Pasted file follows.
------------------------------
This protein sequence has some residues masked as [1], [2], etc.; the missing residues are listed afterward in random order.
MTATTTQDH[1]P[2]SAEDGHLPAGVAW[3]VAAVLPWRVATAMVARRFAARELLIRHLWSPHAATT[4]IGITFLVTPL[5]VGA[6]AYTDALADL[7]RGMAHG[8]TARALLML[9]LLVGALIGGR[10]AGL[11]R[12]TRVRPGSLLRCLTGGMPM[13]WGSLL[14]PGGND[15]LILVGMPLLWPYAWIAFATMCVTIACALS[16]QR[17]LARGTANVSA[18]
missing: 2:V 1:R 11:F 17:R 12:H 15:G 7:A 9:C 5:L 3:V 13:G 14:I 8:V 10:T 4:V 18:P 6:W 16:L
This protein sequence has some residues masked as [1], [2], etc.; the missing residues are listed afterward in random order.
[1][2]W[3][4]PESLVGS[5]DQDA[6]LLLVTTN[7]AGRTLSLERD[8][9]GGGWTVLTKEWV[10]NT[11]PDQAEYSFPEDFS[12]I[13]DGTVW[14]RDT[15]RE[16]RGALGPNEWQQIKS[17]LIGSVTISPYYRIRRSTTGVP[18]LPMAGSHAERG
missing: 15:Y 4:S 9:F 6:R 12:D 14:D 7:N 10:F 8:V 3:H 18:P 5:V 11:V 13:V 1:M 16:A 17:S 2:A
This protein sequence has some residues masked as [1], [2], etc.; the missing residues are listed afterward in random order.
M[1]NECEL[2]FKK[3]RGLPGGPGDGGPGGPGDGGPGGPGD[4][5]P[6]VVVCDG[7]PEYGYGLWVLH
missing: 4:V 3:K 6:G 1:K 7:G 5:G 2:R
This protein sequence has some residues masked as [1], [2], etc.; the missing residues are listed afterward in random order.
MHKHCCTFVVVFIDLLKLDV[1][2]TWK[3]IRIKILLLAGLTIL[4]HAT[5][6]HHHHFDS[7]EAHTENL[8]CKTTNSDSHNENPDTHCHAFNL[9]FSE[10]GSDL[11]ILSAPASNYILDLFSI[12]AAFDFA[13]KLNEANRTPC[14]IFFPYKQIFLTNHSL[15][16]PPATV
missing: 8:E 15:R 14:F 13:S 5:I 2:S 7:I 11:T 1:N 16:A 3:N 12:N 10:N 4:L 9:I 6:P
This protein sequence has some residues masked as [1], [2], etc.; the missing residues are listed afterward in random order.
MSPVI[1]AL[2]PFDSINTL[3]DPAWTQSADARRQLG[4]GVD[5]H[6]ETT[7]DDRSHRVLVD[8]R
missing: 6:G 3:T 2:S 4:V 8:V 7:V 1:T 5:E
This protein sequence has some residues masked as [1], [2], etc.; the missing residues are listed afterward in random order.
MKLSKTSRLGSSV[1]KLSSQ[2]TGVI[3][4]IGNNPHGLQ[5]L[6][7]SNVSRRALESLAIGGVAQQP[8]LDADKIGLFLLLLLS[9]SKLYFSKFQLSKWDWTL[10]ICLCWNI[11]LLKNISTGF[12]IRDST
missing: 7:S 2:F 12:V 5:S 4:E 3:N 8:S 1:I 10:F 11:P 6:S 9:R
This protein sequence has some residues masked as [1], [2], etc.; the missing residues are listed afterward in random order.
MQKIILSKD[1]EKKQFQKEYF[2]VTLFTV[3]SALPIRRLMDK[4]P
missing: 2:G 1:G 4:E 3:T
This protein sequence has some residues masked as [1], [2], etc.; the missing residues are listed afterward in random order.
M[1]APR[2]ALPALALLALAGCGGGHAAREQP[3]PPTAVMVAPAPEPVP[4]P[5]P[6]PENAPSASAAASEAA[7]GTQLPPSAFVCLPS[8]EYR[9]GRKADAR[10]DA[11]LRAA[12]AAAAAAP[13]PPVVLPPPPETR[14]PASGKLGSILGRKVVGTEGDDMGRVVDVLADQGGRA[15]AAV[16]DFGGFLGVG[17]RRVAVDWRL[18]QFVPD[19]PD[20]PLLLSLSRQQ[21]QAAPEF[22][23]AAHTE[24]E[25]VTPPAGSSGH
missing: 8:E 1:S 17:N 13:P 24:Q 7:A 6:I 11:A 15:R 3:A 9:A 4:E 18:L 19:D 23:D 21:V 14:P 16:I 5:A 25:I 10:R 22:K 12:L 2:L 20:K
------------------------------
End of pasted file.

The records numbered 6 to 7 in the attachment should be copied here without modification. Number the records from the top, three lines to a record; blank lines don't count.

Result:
This protein sequence has some residues masked as [1], [2], etc.; the missing residues are listed afterward in random order.
MKLSKTSRLGSSV[1]KLSSQ[2]TGVI[3][4]IGNNPHGLQ[5]L[6][7]SNVSRRALESLAIGGVAQQP[8]LDADKIGLFLLLLLS[9]SKLYFSKFQLSKWDWTL[10]ICLCWNI[11]LLKNISTGF[12]IRDST
missing: 7:S 2:F 12:V 5:S 4:E 3:N 8:S 1:I 10:F 11:P 6:S 9:R
This protein sequence has some residues masked as [1], [2], etc.; the missing residues are listed afterward in random order.
MQKIILSKD[1]EKKQFQKEYF[2]VTLFTV[3]SALPIRRLMDK[4]P
missing: 2:G 1:G 4:E 3:T